Fatty liver could be caused by E-cigarette smoke.

Researchers found that regular e-cigarette exposure may lead to an accumulation of fat in the liver. Their conclusion was based on an animal study on mice. These research findings are presented at ENDO 2018, the Endocrine Society’s 100th annual meeting in Chicago, Illinois.

This study was led by Theodore C. Friedman, M.D., Ph.D., Chairman of the Department of Internal Medicine and Endowed Professor of Cardio-Metabolic Medicine at Charles R. Drew University of Medicine & Science in Los Angeles, California.

In this research study, researchers studied mice without apolipoprotein E gene as these are more prone to developing heart disease and non-alcoholic fatty liver disease. Study randomized these mice into two groups one was exposed to saline aerosol and other to e-cigarette smoke. Both were fed the same diet. Researchers analyzed liver samples from both mice. They then examined gene expression by using RNA sequence analysis and found that mice which were exposed to e-cigarette smoke had changes in 433 genes associated with fatty liver and circadian rhythm dysfunction.

It is noted that non-alcoholic fatty liver disease and liver is associated with nicotine use and circadian rhythm dysfunction.

Adapted from press release by the Endocrine Society.

Researcher discover role of protein CPEB4 in development of fatty liver

The scientists at IRB Barcelona discovered the role of a protein CPEB4 in the pathogenesis of nonalcoholic steatohepatitis (fatty liver). This condition generally leads to chronic inflammation, which can trigger fibrosis, cirrhosis and ultimately liver cancer. This study paves the way to examine therapeutic strategies to fight and prevent this disease. The results of the study are published in journal Nature Cell Biology.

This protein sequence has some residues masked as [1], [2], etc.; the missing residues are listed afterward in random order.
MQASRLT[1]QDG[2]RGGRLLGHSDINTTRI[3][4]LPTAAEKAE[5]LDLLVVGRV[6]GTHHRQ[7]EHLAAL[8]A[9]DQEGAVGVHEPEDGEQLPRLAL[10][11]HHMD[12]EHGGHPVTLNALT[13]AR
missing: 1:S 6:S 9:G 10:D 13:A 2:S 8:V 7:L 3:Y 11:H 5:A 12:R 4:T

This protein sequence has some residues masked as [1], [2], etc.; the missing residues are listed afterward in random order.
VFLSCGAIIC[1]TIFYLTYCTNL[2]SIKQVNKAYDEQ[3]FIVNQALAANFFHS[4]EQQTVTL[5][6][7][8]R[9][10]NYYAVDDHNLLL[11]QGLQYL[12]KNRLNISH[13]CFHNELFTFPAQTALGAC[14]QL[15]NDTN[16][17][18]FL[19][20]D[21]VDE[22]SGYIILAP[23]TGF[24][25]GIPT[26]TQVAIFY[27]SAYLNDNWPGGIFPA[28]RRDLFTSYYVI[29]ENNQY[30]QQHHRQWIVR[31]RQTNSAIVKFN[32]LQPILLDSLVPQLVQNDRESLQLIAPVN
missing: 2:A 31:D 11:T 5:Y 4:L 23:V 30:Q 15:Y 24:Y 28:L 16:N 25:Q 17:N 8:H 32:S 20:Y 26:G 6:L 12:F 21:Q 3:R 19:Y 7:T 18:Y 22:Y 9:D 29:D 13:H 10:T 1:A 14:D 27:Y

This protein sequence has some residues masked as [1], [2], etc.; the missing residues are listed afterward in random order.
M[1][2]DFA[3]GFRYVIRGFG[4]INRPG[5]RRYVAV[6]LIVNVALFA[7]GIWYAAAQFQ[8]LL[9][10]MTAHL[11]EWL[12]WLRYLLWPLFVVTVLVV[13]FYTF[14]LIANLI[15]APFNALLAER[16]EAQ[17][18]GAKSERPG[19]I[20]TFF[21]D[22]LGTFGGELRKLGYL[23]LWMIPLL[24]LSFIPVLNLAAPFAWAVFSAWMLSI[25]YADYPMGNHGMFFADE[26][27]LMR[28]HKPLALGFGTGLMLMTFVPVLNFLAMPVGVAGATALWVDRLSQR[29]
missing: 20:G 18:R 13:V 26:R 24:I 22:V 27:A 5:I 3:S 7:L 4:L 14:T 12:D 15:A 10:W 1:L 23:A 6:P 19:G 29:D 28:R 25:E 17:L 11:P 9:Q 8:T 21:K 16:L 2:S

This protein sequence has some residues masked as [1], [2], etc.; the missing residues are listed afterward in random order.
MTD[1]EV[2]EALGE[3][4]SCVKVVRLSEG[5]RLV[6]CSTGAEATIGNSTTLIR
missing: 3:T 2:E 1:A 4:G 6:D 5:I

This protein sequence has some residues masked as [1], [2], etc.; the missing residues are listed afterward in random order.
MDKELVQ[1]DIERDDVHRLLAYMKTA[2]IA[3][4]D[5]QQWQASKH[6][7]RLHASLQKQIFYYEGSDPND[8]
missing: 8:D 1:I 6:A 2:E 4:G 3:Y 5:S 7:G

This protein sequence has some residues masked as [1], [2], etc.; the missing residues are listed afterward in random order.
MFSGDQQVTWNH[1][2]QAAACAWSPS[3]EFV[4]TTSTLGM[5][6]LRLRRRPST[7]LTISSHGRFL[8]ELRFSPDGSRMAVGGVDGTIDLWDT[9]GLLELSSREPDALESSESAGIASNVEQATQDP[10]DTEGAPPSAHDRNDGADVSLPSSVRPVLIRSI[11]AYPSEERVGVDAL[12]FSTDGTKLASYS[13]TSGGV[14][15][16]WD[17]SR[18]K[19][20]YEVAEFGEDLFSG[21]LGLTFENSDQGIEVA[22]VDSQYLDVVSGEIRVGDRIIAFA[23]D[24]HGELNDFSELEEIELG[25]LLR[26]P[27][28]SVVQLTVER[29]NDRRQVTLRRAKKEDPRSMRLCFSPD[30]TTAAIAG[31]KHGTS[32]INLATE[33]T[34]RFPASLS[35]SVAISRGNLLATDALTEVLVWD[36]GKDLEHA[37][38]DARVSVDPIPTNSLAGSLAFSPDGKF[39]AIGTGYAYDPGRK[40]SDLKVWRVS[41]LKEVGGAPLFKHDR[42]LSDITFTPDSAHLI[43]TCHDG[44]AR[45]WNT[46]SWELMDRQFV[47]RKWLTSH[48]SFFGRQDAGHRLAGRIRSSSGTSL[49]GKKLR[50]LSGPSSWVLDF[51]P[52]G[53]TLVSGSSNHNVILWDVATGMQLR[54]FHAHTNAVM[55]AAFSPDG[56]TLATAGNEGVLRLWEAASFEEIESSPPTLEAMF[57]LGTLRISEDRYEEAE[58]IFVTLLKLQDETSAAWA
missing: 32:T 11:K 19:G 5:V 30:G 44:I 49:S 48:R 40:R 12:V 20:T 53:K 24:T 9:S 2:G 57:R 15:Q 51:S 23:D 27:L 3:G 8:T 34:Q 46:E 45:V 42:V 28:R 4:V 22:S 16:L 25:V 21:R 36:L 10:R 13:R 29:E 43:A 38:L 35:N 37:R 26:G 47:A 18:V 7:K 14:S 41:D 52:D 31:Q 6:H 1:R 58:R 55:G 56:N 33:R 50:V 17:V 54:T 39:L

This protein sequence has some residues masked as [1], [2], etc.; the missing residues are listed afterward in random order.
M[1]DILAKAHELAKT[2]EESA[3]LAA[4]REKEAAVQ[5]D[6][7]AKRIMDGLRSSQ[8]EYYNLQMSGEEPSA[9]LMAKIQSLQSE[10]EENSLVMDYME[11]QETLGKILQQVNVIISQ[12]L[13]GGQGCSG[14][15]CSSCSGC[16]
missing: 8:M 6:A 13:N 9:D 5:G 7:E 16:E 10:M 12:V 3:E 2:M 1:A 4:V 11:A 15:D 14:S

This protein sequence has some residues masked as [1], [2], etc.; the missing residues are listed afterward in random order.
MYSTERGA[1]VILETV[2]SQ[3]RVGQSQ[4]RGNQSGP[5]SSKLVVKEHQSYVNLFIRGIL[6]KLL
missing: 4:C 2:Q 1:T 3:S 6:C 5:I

CPEB4 Fatty Liver
Staining of mouse liver sections showing steatosis of the liver (fatty liver), with accumulation of fat, lipid droplets (in red), within cells. Cell nuclei stain blue. Credit: C. Maillo, IRB Barcelona

Non-alcoholic fatty liver is characterized by the accumulation of fat deposits in hepatocytes. The development of this condition is determined by many factors that have not been well described to date. However, obesity and lifestyle, as well as aging, are associated with an increase in the incidence of this disease. Also, a number of large-scale genomics studies have linked variants of the CPEB4 gene with the impairment of fat metabolism.

The scientists depleted CPEB4 expression in mouse livers in order to study the function of this protein. They observed that the mice developed fatty liver as they aged. Furthermore, young CPEB4-depleted mice fed a high-fat diet also developed this condition in a more pronounced manner.